2020 was a joke. Here’s my take on what went wrong. I don’t pretend to be Karl Rove holding a white clipboard with figures scribbled in blue and trying to look smart and ahead of the curve by addressing each bullet point with a treatise on why this or that happened in location X. The answer is much easier to come by:

One, the polling firms don’t ask the right questions. Instead of asking what candidate or party the subject preferred and his or her likelihood to vote, why not sample why voters intend to vote? You won’t get tallies for certain candidates, but by identifying what’s motivating an action, there’s a better predictive value. “I’m voting because I’m ticked off at the government’s response to COVID-19”. Ding ding ding! Biden and Democrat voter!

“I’m voting because I’m disgusted at all the rioting that happened last summer.” Trump and Republican voter!

Pollsters already do this, of course, but it seems like they try to make connections that aren’t there. Perhaps it’s because media entities are attempting to bolster their left-leaning point of view. The COVID scaremongering from last year was way over the top and the talkers connected it to Donald Trump’s attitude and policies. Trump’s voters weren’t as vocal, and thus harder to detect.

Two, in 2016’s and 2020’s cases, pollsters didn’t account for the number of new voters Trump brought into the game. Again, it was informal intelligence gathering, but I talked with a lot of people who indicated they or members of their family had never voted before but were doing so in 2020 because of Trump. These people don’t show up on the political radar and probably wouldn’t be counted as either likely or even registered voters. There’s no way to calculate the actual number, but they were heard loud and clear on Election Day.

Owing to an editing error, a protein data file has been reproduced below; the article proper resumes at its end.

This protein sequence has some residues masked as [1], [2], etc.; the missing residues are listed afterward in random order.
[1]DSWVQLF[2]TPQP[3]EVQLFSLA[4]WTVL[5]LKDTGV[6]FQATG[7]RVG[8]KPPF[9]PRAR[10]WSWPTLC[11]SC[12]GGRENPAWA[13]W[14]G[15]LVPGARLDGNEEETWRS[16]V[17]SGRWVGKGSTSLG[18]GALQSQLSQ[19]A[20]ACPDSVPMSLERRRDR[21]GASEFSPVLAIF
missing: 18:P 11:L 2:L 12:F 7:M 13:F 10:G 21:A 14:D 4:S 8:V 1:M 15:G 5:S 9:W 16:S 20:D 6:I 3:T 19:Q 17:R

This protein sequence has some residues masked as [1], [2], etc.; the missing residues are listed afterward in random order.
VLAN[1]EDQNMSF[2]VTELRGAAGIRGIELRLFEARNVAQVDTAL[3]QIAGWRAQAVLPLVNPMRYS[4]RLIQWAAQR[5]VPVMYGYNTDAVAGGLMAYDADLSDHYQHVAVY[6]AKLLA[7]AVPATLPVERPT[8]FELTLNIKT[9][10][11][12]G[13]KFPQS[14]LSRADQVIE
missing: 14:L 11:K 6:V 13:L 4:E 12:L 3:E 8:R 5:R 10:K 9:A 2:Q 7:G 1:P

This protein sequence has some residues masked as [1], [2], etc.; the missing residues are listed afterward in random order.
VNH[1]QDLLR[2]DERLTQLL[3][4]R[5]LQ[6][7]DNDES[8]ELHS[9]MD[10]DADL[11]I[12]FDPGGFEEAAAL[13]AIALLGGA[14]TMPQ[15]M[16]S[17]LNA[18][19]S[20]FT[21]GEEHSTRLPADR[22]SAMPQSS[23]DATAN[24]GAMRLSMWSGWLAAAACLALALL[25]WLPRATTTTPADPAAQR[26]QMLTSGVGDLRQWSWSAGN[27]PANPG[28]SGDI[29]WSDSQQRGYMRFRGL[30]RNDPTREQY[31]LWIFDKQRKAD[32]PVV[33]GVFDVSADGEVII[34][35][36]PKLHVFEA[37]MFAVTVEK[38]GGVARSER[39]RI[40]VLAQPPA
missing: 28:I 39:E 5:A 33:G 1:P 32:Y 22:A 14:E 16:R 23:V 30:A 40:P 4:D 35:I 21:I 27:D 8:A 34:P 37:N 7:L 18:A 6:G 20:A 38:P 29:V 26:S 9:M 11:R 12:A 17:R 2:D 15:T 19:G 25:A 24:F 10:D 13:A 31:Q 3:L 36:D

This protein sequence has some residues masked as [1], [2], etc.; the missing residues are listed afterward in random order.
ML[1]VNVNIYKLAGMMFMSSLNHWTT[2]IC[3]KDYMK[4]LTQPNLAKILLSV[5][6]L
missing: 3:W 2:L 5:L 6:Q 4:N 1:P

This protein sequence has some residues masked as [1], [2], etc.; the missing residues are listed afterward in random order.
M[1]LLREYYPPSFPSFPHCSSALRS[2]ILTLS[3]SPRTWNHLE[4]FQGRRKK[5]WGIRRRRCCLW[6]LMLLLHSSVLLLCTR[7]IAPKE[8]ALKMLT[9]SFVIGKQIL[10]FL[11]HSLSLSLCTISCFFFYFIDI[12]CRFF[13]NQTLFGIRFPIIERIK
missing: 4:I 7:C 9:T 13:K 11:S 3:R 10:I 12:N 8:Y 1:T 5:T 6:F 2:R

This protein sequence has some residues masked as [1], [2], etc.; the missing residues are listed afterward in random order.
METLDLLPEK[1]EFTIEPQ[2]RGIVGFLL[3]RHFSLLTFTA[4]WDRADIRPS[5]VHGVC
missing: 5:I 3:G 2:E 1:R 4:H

Lastly, distrust of the media is at an all-time high. The silent Trump voters and uncounted Republican voters wouldn’t accept the liberal experts’ interpretation of the polling data. Where was the sample taken from? Did it account for changing attitudes in minority communities? How do you poll the student population? What role would mail-in ballots play? Fraud? Mark Zuckerberg?

There were just too many intangibles in 2020 to believe the polling from liberal media entities. Like in 2016, the “professionals” ended up with egg on their faces again. Conservatives aren’t any more willing to trust the current marks on Joe Biden’s popularity or the very early predictions of 2022 support. Even a stopped clock is correct twice a day.

  • 2022 elections

  • 2022 polls

  • 2020 polls wrong

  • Donald Trump

  • Arizona audit

  • Georgia audit

  • Electoral college

  • January 6

  • Silent Trump voters

  • Joe Biden

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2 則留言

Consider who the primary sponsors of polls are: NYT, MSNBC, WP, CNN, Fox, etc. All of them, including Fox, unfortunately, go at polling from a leftist viewpoint. I've been watching political poll results since the 1990's and have come to the conclusion that if the Republican is within five points of the Democrat, he will win. I think by skewing the poll results to favor the Democrat, the media are attempting to cash in on the "everybody's doing it concept."


Van Snyder
Van Snyder

A clock that loses one minute per day is right every 1440 days.